From sitcoms to satire: how comedy is becoming news
Q: How many feminists do you need to change a bulb? A: That's not funny!
If that famous joke about political correctness may seem moldy now, it is because humor depends on the social context; What works for one generation may seem unfortunately dated to the next.
That is why television comedy is a completely different genre today. As the audience's taste changes, the genre has moved from jokes or jokes of poor quality to situational and cerebral humor. Once, the simple jokes of Charlie Chaplin and I Love Lucy were enough to laugh. But today's millennials have a more sophisticated sensitivity.
The new sitcoms speak to a more self-aware and socially aware audience. Due to the possibilities of being called online by stereotypes or careless insensibilities, and also because a new generation of writers is more aware of diversity, television programs are now more inclusive and stratified than ever.
One of the genres that thrives today is the nightly comedy. Although news television has become more trivial and spiteful, young people turn to television and satire online to keep up with the news.
This change occurred a couple of decades ago in the United States, especially in the Bush era: comedy became political as politics became a spectacle more than before on ideological television platforms.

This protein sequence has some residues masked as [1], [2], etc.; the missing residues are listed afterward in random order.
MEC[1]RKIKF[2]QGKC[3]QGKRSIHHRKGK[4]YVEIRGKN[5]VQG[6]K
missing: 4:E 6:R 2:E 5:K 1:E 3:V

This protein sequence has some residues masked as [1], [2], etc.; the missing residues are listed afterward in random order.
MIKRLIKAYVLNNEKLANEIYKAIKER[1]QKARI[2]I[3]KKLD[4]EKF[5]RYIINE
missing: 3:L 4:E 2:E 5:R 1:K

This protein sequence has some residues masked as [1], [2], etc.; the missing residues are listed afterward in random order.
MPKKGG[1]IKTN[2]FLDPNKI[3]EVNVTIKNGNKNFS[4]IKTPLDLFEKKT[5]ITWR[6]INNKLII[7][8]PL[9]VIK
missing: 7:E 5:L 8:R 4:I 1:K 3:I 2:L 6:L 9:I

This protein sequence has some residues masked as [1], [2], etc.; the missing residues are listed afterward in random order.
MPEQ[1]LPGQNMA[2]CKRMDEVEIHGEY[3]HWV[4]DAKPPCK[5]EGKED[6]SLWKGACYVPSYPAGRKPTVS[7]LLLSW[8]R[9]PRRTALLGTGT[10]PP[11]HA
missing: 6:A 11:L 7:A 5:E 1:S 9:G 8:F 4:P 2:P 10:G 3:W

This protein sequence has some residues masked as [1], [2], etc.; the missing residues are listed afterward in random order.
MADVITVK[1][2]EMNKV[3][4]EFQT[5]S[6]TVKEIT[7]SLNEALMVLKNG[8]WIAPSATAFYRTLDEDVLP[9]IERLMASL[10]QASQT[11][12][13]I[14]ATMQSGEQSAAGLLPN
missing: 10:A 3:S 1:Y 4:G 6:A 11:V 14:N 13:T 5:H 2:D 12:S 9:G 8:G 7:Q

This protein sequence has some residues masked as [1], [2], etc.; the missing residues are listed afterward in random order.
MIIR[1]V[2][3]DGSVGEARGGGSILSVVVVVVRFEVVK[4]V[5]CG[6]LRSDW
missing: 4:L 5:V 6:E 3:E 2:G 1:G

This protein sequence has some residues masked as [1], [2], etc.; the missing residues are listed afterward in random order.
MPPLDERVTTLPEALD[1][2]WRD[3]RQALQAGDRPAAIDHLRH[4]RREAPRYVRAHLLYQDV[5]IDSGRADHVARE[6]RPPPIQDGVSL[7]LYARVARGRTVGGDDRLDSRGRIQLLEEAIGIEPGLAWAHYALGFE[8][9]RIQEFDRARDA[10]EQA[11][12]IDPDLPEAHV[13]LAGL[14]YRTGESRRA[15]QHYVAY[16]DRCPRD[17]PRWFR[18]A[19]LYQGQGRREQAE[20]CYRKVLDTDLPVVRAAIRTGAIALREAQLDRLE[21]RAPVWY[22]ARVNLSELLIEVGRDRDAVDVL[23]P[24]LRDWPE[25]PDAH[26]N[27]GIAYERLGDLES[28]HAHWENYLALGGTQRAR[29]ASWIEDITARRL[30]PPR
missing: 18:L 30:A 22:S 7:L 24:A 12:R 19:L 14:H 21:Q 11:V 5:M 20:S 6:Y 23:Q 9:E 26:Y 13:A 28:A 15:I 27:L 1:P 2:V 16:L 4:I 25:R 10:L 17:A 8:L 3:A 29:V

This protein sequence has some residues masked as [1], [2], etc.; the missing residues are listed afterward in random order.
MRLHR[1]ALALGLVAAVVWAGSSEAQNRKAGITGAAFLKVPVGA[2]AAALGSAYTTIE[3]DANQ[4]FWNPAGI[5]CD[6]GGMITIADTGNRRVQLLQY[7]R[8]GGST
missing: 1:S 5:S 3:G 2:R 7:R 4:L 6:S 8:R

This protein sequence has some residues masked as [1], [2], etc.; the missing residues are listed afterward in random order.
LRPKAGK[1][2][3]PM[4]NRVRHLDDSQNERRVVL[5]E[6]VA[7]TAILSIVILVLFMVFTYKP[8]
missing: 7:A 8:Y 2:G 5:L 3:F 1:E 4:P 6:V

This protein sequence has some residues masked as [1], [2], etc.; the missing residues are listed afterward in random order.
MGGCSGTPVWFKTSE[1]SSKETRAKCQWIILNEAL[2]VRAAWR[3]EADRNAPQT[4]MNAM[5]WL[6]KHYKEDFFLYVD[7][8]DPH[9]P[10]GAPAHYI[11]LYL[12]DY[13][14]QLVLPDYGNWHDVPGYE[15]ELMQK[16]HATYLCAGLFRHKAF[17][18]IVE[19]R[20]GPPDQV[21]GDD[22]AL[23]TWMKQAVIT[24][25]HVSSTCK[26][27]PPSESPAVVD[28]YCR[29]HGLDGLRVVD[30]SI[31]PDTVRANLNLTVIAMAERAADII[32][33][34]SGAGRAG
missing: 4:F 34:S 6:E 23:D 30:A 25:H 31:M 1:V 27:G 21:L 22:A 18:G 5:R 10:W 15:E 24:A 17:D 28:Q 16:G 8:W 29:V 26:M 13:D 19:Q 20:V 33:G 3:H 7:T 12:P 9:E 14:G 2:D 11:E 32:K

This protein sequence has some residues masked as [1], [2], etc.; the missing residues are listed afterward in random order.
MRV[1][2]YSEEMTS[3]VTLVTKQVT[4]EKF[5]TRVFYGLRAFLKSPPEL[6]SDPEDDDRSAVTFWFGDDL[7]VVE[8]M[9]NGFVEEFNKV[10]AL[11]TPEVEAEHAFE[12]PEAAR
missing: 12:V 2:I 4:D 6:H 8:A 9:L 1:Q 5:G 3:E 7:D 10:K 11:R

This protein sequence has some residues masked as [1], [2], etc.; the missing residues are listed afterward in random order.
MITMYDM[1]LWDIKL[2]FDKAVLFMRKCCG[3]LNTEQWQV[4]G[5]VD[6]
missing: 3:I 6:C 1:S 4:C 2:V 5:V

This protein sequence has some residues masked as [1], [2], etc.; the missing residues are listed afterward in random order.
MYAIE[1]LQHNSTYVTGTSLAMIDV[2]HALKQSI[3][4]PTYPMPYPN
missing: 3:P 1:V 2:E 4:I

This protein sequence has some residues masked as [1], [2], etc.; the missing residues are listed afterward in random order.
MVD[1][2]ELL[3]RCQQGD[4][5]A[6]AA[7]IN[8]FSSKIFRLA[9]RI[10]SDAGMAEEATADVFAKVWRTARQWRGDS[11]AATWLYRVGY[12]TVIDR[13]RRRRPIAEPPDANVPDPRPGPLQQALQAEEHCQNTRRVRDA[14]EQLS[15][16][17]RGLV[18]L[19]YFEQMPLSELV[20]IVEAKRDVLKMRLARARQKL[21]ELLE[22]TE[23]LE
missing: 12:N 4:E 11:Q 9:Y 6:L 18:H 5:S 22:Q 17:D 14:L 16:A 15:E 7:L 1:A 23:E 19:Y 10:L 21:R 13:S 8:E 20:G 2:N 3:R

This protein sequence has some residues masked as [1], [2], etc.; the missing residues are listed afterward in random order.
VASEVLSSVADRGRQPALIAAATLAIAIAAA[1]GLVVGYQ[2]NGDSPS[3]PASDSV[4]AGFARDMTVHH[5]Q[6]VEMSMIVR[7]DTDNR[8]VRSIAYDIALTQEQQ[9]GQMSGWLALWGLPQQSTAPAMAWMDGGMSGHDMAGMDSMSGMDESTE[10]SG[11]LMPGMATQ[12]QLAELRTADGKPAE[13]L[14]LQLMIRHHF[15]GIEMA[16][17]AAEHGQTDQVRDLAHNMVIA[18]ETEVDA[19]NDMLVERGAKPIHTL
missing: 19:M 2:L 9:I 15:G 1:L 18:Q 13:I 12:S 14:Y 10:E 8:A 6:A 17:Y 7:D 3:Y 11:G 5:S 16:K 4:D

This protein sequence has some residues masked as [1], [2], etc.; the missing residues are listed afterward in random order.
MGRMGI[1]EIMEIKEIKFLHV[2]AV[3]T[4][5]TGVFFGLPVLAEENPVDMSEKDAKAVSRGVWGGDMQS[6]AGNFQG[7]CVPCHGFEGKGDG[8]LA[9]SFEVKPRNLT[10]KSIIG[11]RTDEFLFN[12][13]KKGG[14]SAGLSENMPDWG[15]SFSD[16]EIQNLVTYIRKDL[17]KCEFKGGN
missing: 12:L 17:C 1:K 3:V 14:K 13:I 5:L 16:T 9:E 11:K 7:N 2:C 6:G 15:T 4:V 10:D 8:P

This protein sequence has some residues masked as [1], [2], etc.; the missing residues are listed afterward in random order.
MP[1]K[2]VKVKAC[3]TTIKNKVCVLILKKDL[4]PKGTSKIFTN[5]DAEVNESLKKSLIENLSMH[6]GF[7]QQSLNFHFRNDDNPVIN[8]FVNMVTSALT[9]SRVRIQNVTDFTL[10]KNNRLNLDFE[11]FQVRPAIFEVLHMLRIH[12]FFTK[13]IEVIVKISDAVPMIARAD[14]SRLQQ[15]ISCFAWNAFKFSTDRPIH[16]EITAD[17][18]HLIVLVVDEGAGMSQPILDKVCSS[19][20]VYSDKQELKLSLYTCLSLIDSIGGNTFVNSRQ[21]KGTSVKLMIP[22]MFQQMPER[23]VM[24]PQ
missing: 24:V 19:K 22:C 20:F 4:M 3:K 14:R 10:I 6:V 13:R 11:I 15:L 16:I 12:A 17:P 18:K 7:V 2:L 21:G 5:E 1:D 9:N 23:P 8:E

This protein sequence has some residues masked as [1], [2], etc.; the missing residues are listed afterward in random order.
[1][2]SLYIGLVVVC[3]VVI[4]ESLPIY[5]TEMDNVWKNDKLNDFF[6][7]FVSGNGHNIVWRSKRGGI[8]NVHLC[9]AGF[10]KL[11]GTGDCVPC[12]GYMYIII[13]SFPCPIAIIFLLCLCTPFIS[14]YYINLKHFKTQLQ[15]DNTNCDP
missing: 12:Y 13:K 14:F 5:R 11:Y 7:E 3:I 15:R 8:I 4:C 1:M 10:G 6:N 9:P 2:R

Comedy news shows touch the sensitive fiber
The Daily Show, the original Jon Stewart concept, which began in 1996, parodied the cable news format. The breach of duty by conventional television news was the reason why comedy shows became so popular. They also played a chord with young cynics, confirmed their feeling that the people in charge were ridiculous.
A 2014 Pew Research Center survey showed that 12% of Americans online cited The Daily Show as a place where they received their news. This audience participation was on par with that of USA Today (12%) and The Huffington Post (13%) among 36 different media that were part of the survey. That participation is probably greater today, as The Daily Show now presented by Trevor Noah, John Oliver's Last Week Tonight, Stephen Colbert's The Late Show and others offer ingenious criticism of political events.
Colbert aptly describes his program as an explanatory deconstruction of the news of the day, while The Patriot Act, presented by, is a mixture of journalism and standing comedy. Backed by solid writing, research and verification of facts, with the help of graphics and video clips, these programs combine information and comedy.
Also in India, this sensitivity has been extended with home-grown satire on web platforms, with material that addresses current events with a jokey touch.
Memes and mashups, standup routines are available on social networks along with dedicated programs that skewer the news and the creators of news.